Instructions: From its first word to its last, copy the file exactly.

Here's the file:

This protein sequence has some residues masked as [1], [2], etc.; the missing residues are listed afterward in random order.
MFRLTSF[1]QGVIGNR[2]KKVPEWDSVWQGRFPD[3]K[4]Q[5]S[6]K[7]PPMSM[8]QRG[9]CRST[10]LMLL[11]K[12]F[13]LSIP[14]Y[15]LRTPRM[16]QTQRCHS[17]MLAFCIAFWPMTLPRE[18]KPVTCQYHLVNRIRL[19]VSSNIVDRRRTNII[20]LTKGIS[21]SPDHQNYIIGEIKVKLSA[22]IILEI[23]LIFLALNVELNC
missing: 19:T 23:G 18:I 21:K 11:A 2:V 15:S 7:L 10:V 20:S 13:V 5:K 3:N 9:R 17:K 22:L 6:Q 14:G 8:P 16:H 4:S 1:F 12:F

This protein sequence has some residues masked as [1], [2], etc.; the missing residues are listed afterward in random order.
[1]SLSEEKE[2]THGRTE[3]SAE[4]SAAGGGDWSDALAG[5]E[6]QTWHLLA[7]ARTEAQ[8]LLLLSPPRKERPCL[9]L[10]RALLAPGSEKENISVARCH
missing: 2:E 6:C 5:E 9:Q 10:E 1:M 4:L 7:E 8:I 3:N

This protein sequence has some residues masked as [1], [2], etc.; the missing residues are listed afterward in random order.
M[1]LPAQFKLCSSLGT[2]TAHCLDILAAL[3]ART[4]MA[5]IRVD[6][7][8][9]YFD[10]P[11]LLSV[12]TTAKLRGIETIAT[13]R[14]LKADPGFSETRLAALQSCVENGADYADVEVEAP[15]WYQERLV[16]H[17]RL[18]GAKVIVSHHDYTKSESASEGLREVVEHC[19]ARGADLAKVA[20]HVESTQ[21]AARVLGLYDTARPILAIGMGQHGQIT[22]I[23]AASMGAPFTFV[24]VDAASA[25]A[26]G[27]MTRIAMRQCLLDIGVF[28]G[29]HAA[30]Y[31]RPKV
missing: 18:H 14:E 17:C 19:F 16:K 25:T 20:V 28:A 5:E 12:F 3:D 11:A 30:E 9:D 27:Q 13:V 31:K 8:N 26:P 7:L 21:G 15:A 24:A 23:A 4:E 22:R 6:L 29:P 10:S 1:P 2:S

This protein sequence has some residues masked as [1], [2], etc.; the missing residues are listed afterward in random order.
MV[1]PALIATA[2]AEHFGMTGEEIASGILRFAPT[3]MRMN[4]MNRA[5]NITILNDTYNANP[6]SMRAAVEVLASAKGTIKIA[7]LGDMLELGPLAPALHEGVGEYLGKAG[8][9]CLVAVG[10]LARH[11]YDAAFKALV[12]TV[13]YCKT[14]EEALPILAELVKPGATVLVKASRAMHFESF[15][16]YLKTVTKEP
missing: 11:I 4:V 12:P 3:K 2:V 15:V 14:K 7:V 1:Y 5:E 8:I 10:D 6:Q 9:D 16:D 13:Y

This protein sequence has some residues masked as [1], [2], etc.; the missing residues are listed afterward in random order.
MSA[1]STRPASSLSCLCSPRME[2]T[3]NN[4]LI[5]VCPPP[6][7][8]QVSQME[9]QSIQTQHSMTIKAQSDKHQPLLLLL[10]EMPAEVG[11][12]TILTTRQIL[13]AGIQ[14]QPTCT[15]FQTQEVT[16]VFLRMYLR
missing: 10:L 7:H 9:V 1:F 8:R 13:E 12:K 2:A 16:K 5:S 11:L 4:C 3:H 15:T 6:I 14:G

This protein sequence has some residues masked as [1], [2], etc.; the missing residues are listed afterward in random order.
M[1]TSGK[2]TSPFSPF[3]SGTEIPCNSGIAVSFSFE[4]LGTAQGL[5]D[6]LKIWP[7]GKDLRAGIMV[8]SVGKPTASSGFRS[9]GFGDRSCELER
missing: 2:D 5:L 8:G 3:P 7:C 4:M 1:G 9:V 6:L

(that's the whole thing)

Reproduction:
This protein sequence has some residues masked as [1], [2], etc.; the missing residues are listed afterward in random order.
MFRLTSF[1]QGVIGNR[2]KKVPEWDSVWQGRFPD[3]K[4]Q[5]S[6]K[7]PPMSM[8]QRG[9]CRST[10]LMLL[11]K[12]F[13]LSIP[14]Y[15]LRTPRM[16]QTQRCHS[17]MLAFCIAFWPMTLPRE[18]KPVTCQYHLVNRIRL[19]VSSNIVDRRRTNII[20]LTKGIS[21]SPDHQNYIIGEIKVKLSA[22]IILEI[23]LIFLALNVELNC
missing: 19:T 23:G 18:I 21:K 11:A 2:V 15:S 7:L 10:V 20:S 13:V 5:K 3:N 9:R 17:K 22:L 6:Q 14:G 8:P 16:H 4:S 1:F 12:F

This protein sequence has some residues masked as [1], [2], etc.; the missing residues are listed afterward in random order.
[1]SLSEEKE[2]THGRTE[3]SAE[4]SAAGGGDWSDALAG[5]E[6]QTWHLLA[7]ARTEAQ[8]LLLLSPPRKERPCL[9]L[10]RALLAPGSEKENISVARCH
missing: 2:E 6:C 5:E 9:Q 10:E 1:M 4:L 7:E 8:I 3:N

This protein sequence has some residues masked as [1], [2], etc.; the missing residues are listed afterward in random order.
M[1]LPAQFKLCSSLGT[2]TAHCLDILAAL[3]ART[4]MA[5]IRVD[6][7][8][9]YFD[10]P[11]LLSV[12]TTAKLRGIETIAT[13]R[14]LKADPGFSETRLAALQSCVENGADYADVEVEAP[15]WYQERLV[16]H[17]RL[18]GAKVIVSHHDYTKSESASEGLREVVEHC[19]ARGADLAKVA[20]HVESTQ[21]AARVLGLYDTARPILAIGMGQHGQIT[22]I[23]AASMGAPFTFV[24]VDAASA[25]A[26]G[27]MTRIAMRQCLLDIGVF[28]G[29]HAA[30]Y[31]RPKV
missing: 18:H 14:E 17:C 19:F 16:K 25:T 20:V 28:A 5:E 12:F 3:D 11:A 30:E 9:D 27:Q 13:V 31:K 8:N 26:P 7:L 21:G 15:A 24:A 23:A 4:E 22:R 6:L 29:P 10:S 1:P 2:S

This protein sequence has some residues masked as [1], [2], etc.; the missing residues are listed afterward in random order.
MV[1]PALIATA[2]AEHFGMTGEEIASGILRFAPT[3]MRMN[4]MNRA[5]NITILNDTYNANP[6]SMRAAVEVLASAKGTIKIA[7]LGDMLELGPLAPALHEGVGEYLGKAG[8][9]CLVAVG[10]LARH[11]YDAAFKALV[12]TV[13]YCKT[14]EEALPILAELVKPGATVLVKASRAMHFESF[15][16]YLKTVTKEP
missing: 11:I 4:V 12:P 3:K 2:V 15:V 14:K 7:V 1:Y 5:E 8:I 10:D 6:Q 9:D 16:D 13:Y

This protein sequence has some residues masked as [1], [2], etc.; the missing residues are listed afterward in random order.
MSA[1]STRPASSLSCLCSPRME[2]T[3]NN[4]LI[5]VCPPP[6][7][8]QVSQME[9]QSIQTQHSMTIKAQSDKHQPLLLLL[10]EMPAEVG[11][12]TILTTRQIL[13]AGIQ[14]QPTCT[15]FQTQEVT[16]VFLRMYLR
missing: 10:L 7:H 9:V 1:F 8:R 13:E 12:K 2:A 16:K 5:S 11:L 4:C 3:H 15:T 6:I 14:G

This protein sequence has some residues masked as [1], [2], etc.; the missing residues are listed afterward in random order.
M[1]TSGK[2]TSPFSPF[3]SGTEIPCNSGIAVSFSFE[4]LGTAQGL[5]D[6]LKIWP[7]GKDLRAGIMV[8]SVGKPTASSGFRS[9]GFGDRSCELER
missing: 2:D 5:L 8:G 3:P 7:C 4:M 1:G 9:V 6:L